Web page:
Author of Uncommon Geography and recipient of Pudding House’s “Greatest Hits Chapbook” award, Therese Halscheid has turned her attention to creative nonfiction in recent years. Her lyric essays have appeared in the Gettysburg Review, Tampa Review, Phoebe, Hotel America, South Loop, and New Delta Review, where she received 2nd in their Creative Nonfiction Contest. An itinerant writer, she lives on the road as a house-sitter to write in varied settings. She teaches for Atlantic Cape Community College, and offers creative writing workshops in different locations.
Therese will be leading a Saturday morning feature called “The Lyric Essay.” She describes the lyric essay as: “Part poem, part narrative…” In this session, Therese will leap past the construct of linear essays, to explore the artful features of this hybrid form. Structural elements such as imagery, rhythm fragmentation, and other creative devices will be the touchstone of discussion. The class will examine excerpts from notable lyric essayists before engaging in a writing exercise.
We asked Therese to share some thoughts on inspiration and being a writer. See what she had to say after the break!
PWC: Where do you draw your inspiration?
TH: Much inspiration is drawn from place. For 20 years, I have taken a contemplative approach to writing by way of house-sitting — caring for properties and pets in different environments. The chance to look out different windows invigorates, and I can clear old thoughts and see things anew. When I am in rustic settings, I immerse myself in the natural world and find much solace in nature which, in turn, assists the creative process. It is true that earth opens the writer’s eye. Whether I write about place or cull the mood from a place to write of other things, the world around us is endlessly inspiring.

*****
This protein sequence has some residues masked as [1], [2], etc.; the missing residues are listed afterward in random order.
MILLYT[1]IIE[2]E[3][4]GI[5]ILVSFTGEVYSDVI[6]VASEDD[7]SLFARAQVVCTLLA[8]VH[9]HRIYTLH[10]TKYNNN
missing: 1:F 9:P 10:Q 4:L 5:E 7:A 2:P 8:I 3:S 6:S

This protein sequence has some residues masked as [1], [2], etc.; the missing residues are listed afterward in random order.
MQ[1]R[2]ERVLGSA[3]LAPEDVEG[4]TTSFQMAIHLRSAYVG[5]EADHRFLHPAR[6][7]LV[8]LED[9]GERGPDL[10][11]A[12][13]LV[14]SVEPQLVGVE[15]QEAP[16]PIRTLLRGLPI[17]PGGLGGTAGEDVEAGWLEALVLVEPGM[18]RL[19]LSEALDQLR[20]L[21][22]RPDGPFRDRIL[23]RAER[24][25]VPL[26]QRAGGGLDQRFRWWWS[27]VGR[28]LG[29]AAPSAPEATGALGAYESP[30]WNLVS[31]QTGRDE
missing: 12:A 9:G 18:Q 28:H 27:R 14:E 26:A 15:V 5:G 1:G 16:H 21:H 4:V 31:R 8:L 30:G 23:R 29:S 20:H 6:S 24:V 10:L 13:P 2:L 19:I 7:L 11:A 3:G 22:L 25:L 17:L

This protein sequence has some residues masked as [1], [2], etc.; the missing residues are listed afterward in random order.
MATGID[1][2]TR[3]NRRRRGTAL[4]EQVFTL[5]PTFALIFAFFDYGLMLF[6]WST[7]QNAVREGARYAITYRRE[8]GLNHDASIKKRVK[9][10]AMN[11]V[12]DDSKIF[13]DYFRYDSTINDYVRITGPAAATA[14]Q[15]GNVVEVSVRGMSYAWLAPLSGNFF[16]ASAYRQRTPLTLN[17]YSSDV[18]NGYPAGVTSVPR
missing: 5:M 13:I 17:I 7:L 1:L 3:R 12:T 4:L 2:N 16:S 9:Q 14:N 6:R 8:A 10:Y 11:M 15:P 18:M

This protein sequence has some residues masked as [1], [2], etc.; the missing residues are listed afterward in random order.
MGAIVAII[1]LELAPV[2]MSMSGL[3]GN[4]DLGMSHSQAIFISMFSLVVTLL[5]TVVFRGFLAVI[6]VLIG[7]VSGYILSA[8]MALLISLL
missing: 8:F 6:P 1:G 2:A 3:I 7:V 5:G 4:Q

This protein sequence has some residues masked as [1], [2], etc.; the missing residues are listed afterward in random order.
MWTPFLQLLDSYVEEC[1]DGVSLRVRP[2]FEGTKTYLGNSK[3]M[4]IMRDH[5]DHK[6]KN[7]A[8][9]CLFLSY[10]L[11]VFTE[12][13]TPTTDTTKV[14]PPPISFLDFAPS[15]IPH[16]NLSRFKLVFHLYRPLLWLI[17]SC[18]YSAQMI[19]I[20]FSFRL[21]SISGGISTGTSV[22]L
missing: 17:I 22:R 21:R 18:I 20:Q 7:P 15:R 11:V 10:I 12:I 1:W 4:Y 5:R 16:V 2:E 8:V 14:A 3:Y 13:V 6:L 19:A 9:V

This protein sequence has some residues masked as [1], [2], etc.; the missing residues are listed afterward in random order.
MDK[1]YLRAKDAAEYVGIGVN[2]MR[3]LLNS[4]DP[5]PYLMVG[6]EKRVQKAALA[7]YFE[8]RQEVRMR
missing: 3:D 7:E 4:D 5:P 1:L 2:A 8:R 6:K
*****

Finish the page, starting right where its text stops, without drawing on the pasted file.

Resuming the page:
PWC: When did you first realize you were a writer?
TH: It’s a complex question I think, one that is often thought of but hard to pinpoint. If I think back, I think back to those initial years of dedicating myself to writing, and yet I could not claim “being” that word. At first I simply said “I’m writing.” Then, on a day I cannot commit to a calendar, I felt I had grown into that the word (writer) and deserved to use it. In terms of why, I usually tell people that I didn’t choose writing, it chose me. And I share that because it was not a conscious choice. I was teaching full-time, and thought that would be my lifelong vocation. Then, I was given May Sarton’s Journal of a Solitude one winter, and could not put it down. I then began my own journal and the urges started. Writing became a necessity, a pull that I gave into. It’s important to follow those urges when they come. They are as fleeting as dreams. There are interesting anecdotes of well-known writers who gave into these urges of inspiration, and made them a priority. William Carlos Williams for example, would write ideas for poems on the backs of prescription tablets in-between patient visits. Thus we have the highly anthologized poem “The Red Wheelbarrow.” And we have Carl Sandburg’s “Fog” scribbled on a piece of scrap paper as he passed a harbor on a foggy morning.
Want to meet Therese and learn about the Lyric Essay? There’s still time to register by clicking HERE!